Parshat Vayishlach (Genesis 32:4-36:43)
(Translated from the Hebrew original)
Parshat Vayishlach begins with an account of a complicated process that occurred when Ya’akov returned to the Land of Israel after a 20-year exile. Ya’akov dispatches angels to assess the intentions of his brother, Eisav (the text may be referring here to human messengers, although there are also those who maintain that these were, in fact, angels).
The angels, or messengers, return to Ya’akov and tell him that in their estimation, Eisav intends to do battle with him, mentioning that Eisav was marching at the head of a battalion of 400 men. Ya’akov grows rather apprehensive and does three things: he prays a great deal, he sends his brother a gift of hundreds of animals, and he even prepares for battle. Ultimately, however, it turns out that this may have been a false alarm. Apparently, Eisav had decided to turn over a new leaf in his relationship with his brother, looking for ways to peacefully coexist with him.
Afterwards, Ya’akov enters the Land of Israel and reaches the area of Shechem. His daughter, Dina, goes for a walk in the area, and is raped by the son of the local leader. Ya’akov’s sons, Shimon and Levi, cleverly devise a ruthless retribution campaign and liberate their sister. Ya’akov harshly criticizes his sons’ behavior. Some of the criticism appears in this week’s parsha, and much of it is recorded near the end of his life, in Parshat Vayechi, where he says the following about them:
Simeon and Levi are brothers; stolen instruments are their weapons. Let my soul not enter their counsel; my honor, you shall not join their assembly…
(Bereishit / Genesis 49:5-6)
Once we near the end of the parsha, we also learn that Reuven, Ya’akov’s eldest son, erred by behaving improperly with Rachel’s maidservant, Bilhah (Bereishit / Genesis 35:22). The verse continues:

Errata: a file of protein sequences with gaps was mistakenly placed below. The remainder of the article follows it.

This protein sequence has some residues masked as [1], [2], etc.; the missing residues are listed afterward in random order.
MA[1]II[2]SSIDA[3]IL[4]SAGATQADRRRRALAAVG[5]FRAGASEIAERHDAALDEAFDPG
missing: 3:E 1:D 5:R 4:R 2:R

…and Israel heard [of it], and the sons of Jacob were twelve.
This verse strikes us as odd and puzzling. Aren’t we capable of counting Ya’akov’s sons?
Nonetheless, this verse may be one of the most important verses in the history of the Jewish people. Until now, we had grown accustomed to the fact that our righteous forefathers had sons, some better than others. Avraham had Yitzhak and Yishmael, and Yitzhak had Ya’akov and Eisav. The rest is all too familiar: one son is expelled, while the other continues the family line. The Torah doesn’t delve into the details of Yishmael and Eisav’s lives, but it is clear that they weren’t worthy of imparting the morals espoused by Avraham and Yitzhak, the nation’s forebears, to their progeny.
Ya’akov had twelve sons. He denounced two of them for what he saw as unjustified murder. His eldest son, Reuven, is also accused of improper behavior. Nevertheless, none of his sons are ejected – they all remain in the family. The verse might even be strengthening the message when it says “…va’yishma Yisrael”, “And Israel heard”. In other words, by this time, Ya’akov was no longer a private individual, but rather, he was Israel, the head of the Nation of Israel, and in so being, he does not reject those who don’t appeal to him.
Once the decision was made that we are to begin functioning as a nation, we need to learn how to include people who we would not necessarily invite over for a cup of coffee, or whom we might not even want to have as neighbors. The Torah stresses this by repeating that the sons of Ya’akov are still his sons and part and parcel of the entire nation, even if they sin. We would be hard-pressed to overestimate the value of this lesson.
If we would only understand that we will always be the full “minyan” of Ya’akov’s sons.
If we would only internalize the fact that we weren’t all cast in the same mold, and that diversity is something in which to take pride.
And if we would only accept that we can all be part of the same nation and country – despite our differences – then we can create a multi-faceted society whose members can co-exist peacefully.
Only then will we merit to embody the verse: “And Ya’akov’s sons were twelve.”